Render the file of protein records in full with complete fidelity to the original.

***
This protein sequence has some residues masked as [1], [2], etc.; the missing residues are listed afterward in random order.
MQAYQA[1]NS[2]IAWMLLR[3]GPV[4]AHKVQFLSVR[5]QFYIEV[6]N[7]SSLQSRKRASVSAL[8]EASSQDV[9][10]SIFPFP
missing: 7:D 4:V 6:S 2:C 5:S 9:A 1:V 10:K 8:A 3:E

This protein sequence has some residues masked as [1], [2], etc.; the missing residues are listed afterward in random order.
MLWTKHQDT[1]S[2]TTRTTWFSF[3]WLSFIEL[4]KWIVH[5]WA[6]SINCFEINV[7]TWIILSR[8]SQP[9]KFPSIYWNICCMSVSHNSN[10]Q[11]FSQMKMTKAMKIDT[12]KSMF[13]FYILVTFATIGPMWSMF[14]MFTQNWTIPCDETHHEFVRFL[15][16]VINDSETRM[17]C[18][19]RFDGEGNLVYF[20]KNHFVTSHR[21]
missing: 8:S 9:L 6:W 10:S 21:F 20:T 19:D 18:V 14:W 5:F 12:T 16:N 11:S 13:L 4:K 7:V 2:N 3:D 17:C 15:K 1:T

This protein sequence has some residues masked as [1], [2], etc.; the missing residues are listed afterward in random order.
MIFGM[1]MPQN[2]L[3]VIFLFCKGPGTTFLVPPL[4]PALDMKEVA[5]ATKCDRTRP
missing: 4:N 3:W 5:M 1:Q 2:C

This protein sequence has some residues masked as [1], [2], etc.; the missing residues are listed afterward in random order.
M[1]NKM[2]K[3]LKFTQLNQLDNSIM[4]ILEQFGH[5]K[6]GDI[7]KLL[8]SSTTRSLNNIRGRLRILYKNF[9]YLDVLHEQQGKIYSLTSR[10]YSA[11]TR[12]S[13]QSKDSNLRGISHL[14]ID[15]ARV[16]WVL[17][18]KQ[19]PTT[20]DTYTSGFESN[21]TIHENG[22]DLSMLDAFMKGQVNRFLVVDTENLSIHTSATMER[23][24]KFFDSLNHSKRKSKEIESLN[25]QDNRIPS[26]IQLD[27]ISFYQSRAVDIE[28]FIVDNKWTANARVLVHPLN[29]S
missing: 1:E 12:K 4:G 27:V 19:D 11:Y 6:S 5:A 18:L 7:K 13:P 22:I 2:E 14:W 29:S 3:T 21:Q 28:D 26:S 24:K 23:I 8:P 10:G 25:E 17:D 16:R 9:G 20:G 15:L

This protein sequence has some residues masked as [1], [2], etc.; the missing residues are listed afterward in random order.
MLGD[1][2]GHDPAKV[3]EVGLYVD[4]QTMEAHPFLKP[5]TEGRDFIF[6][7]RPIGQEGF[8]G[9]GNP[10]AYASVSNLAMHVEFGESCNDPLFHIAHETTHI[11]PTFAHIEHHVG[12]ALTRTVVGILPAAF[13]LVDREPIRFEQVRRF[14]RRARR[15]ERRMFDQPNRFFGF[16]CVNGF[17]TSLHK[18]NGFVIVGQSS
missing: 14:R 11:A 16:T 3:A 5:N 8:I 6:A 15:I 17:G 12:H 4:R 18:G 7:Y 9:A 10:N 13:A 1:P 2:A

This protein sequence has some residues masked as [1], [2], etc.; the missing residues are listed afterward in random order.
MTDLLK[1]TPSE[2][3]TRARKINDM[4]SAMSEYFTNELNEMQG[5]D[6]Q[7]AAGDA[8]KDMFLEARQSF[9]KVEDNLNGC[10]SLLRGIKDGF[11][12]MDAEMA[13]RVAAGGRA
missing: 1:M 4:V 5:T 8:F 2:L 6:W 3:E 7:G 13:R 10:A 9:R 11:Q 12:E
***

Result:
This protein sequence has some residues masked as [1], [2], etc.; the missing residues are listed afterward in random order.
MQAYQA[1]NS[2]IAWMLLR[3]GPV[4]AHKVQFLSVR[5]QFYIEV[6]N[7]SSLQSRKRASVSAL[8]EASSQDV[9][10]SIFPFP
missing: 7:D 4:V 6:S 2:C 5:S 9:A 1:V 10:K 8:A 3:E

This protein sequence has some residues masked as [1], [2], etc.; the missing residues are listed afterward in random order.
MLWTKHQDT[1]S[2]TTRTTWFSF[3]WLSFIEL[4]KWIVH[5]WA[6]SINCFEINV[7]TWIILSR[8]SQP[9]KFPSIYWNICCMSVSHNSN[10]Q[11]FSQMKMTKAMKIDT[12]KSMF[13]FYILVTFATIGPMWSMF[14]MFTQNWTIPCDETHHEFVRFL[15][16]VINDSETRM[17]C[18][19]RFDGEGNLVYF[20]KNHFVTSHR[21]
missing: 8:S 9:L 6:W 10:S 21:F 20:T 19:D 18:V 14:W 5:F 12:T 16:N 11:S 13:L 4:K 7:V 2:N 3:D 17:C 15:K 1:T

This protein sequence has some residues masked as [1], [2], etc.; the missing residues are listed afterward in random order.
MIFGM[1]MPQN[2]L[3]VIFLFCKGPGTTFLVPPL[4]PALDMKEVA[5]ATKCDRTRP
missing: 4:N 3:W 5:M 1:Q 2:C

This protein sequence has some residues masked as [1], [2], etc.; the missing residues are listed afterward in random order.
M[1]NKM[2]K[3]LKFTQLNQLDNSIM[4]ILEQFGH[5]K[6]GDI[7]KLL[8]SSTTRSLNNIRGRLRILYKNF[9]YLDVLHEQQGKIYSLTSR[10]YSA[11]TR[12]S[13]QSKDSNLRGISHL[14]ID[15]ARV[16]WVL[17][18]KQ[19]PTT[20]DTYTSGFESN[21]TIHENG[22]DLSMLDAFMKGQVNRFLVVDTENLSIHTSATMER[23][24]KFFDSLNHSKRKSKEIESLN[25]QDNRIPS[26]IQLD[27]ISFYQSRAVDIE[28]FIVDNKWTANARVLVHPLN[29]S
missing: 1:E 12:K 4:G 27:V 19:D 11:Y 6:S 5:A 18:L 7:K 13:P 22:I 2:E 14:W 29:S 3:T 21:Q 28:D 26:S 24:K 23:I 8:P 10:G 25:E 17:D 16:R 9:G 20:G 15:L

This protein sequence has some residues masked as [1], [2], etc.; the missing residues are listed afterward in random order.
MLGD[1][2]GHDPAKV[3]EVGLYVD[4]QTMEAHPFLKP[5]TEGRDFIF[6][7]RPIGQEGF[8]G[9]GNP[10]AYASVSNLAMHVEFGESCNDPLFHIAHETTHI[11]PTFAHIEHHVG[12]ALTRTVVGILPAAF[13]LVDREPIRFEQVRRF[14]RRARR[15]ERRMFDQPNRFFGF[16]CVNGF[17]TSLHK[18]NGFVIVGQSS
missing: 14:R 11:A 16:T 3:A 5:N 8:I 6:A 15:I 17:G 12:H 4:R 18:G 7:Y 9:A 10:N 13:A 1:P 2:A

This protein sequence has some residues masked as [1], [2], etc.; the missing residues are listed afterward in random order.
MTDLLK[1]TPSE[2][3]TRARKINDM[4]SAMSEYFTNELNEMQG[5]D[6]Q[7]AAGDA[8]KDMFLEARQSF[9]KVEDNLNGC[10]SLLRGIKDGF[11][12]MDAEMA[13]RVAAGGRA
missing: 1:M 4:V 5:T 8:F 2:L 6:W 3:E 7:G 13:R 10:A 9:R 11:Q 12:E